When it’s done simmering, I ladle the hot salsa into my hot jars leaving 1” of headspace. I go back and scrupulously clean the rims with a clean, damp paper towel. I find I have sealing problems with Tatler reusable canning lids if the rims are not squeaky clean. I center my Tatler rubber ring and lid on the jar, screw on a metal band until snug, then back it off 1/4″ so the Tatler lids can vent during processing.

Exhausting the Canner
Exhausting the Canner

The jars go into the canner and I make sure they aren’t touching each other. The canner lid goes on and is secured. At this point, the regulator weight is OFF. This is often a missed step by those new to pressure canning: you must vent the canner properly to exhaust all the internal air and have it replaced with steam. This requires that you heat the canner until a steady jet of steam is exiting the vent hole for a solid 7-10 minutes. Again, follow the manufacturer’s directions for exhausting your canner – each one is different depending on the size, etc.
After the the canner has been exhausted, using an oven mitt, or similar, I place the regulator weight over the vent hole. Its important to be careful here – the jet of steam coming out of the vent hole is in excess of 220-degrees and will seriously burn me right quick.

Now, the Zen of pressure canning and heat management must be learned. Every stove is different and you have to experiment to find that heat setting sweet spot where the regulator is jiggling about every 10 seconds. A constant jiggle is unnecessary and potentially dangerous: too much steam and it’s possible to boil the canner dry. Boiling the canner dry is bad juju – you will likely warp and ruin the canner.

It’s important to note that the regulator weight, and not the pressure gauge (if you even have one), is the authority on pressure in the canner. The pressure gauge is a guide only. They can and do fail and their accuracy can be questionable. Only the jiggle of the regulator weight every 10 seconds or so is the correct indicator that proper internal pressure has been reached.

Once and only once the regulator weight starts to jiggle every 10 seconds, do you starting counting processing time according to the recipe. Sometimes after exhausting, the pressure will still be low and the regulator weight won’t jiggle for quite a few minutes after being placed over the vent hole. You don’t start counting processing time until you’re sure you’ve got a good jiggle every 10 seconds.

And now another critical point: after the recipe’s stated processing time, I simply shut the heat off and leave the canner alone. Obviously do not attempt to open the canner right away, but also, don’t attempt to vent it early. Leave the regulator weight on the canner and let the pressure come down slowly to zero on its own. Venting it early is like giving your canning jars “The Bends”. When a scuba diver comes up too quickly, the pressure inside their body is not equalized to the pressure outside and bad things happen. If you exhaust your canner too quickly by pulling the regulator weight off, the pressure inside the canner will drop rapidly, but the pressure inside your jars will remain high. This could lead to a loss of liquid inside the jars as it’s literally blown out from rapid decompression. It could also lead to a failed seal on your jar altogether where the vacuum is lost. Worst case, a jar could explode if you were doing something that requires high pressure. I can’t stress this enough – leave the canner alone until the pressure comes to zero on its own, naturally and slowly. If you don’t have a pressure gauge to monitor the internal pressure, check it by jiggling the regulator weight with a gloved hand. If any steam whatsoever comes out the vent, leave the weight alone, wait 5 minutes more and then check again.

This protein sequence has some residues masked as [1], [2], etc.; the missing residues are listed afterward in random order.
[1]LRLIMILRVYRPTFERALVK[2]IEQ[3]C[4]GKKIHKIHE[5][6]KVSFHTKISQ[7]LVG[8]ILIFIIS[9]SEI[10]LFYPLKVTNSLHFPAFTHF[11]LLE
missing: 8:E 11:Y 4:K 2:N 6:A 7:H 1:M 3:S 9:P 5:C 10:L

After some time, the magic moment arrives: the internal pressure is zero and it’s time to open the canner. While the pressure is zero, there is still hot steam inside. When I open the canner I make sure to lift the lid away from me so my arm doesn’t get a steam burn. I remove the jars and tighten the lids per Tatler’s instructions.

Post-processing

After the jars have completely cooled, I remove the bands and check the seals. I tug on and slightly twist the Tatler lids to make sure they are completely sealed. I lift up the jar off the counter by the lid and make sure it stays on. Any failed seals get capped and put in the fridge to be consumed soon. I then wash the jars in hot soap and water. There’s usually a funk on the outside of jars from when I filled them and some of the liquid venting into the canner. This funk could lead to a failed seal eventually, so I clean the lid and the exposed ring, as well as the jar. Also, this funk makes your food storage area smell, well, funky. Once clean and dry, they are labeled and put in a cool, dry, dark space in the root cellar to be enjoyed in the coming years. And I mean years: It usually doesn’t last long, but I’ve cracked a forgotten jar of salsa that was 3 years old and it was still delicious.

Conclusion

Pressure canning is a fear we all have to conquer sometime. With modern equipment, tested recipes, and attention to detail, it really is foolproof. It also opens a whole new home-canning world beyond high-acid tomato products and high-sugar fruits and jams. Hear that shicka-shaka-shaker weight a jigglin’? That’s the sound of Freedom!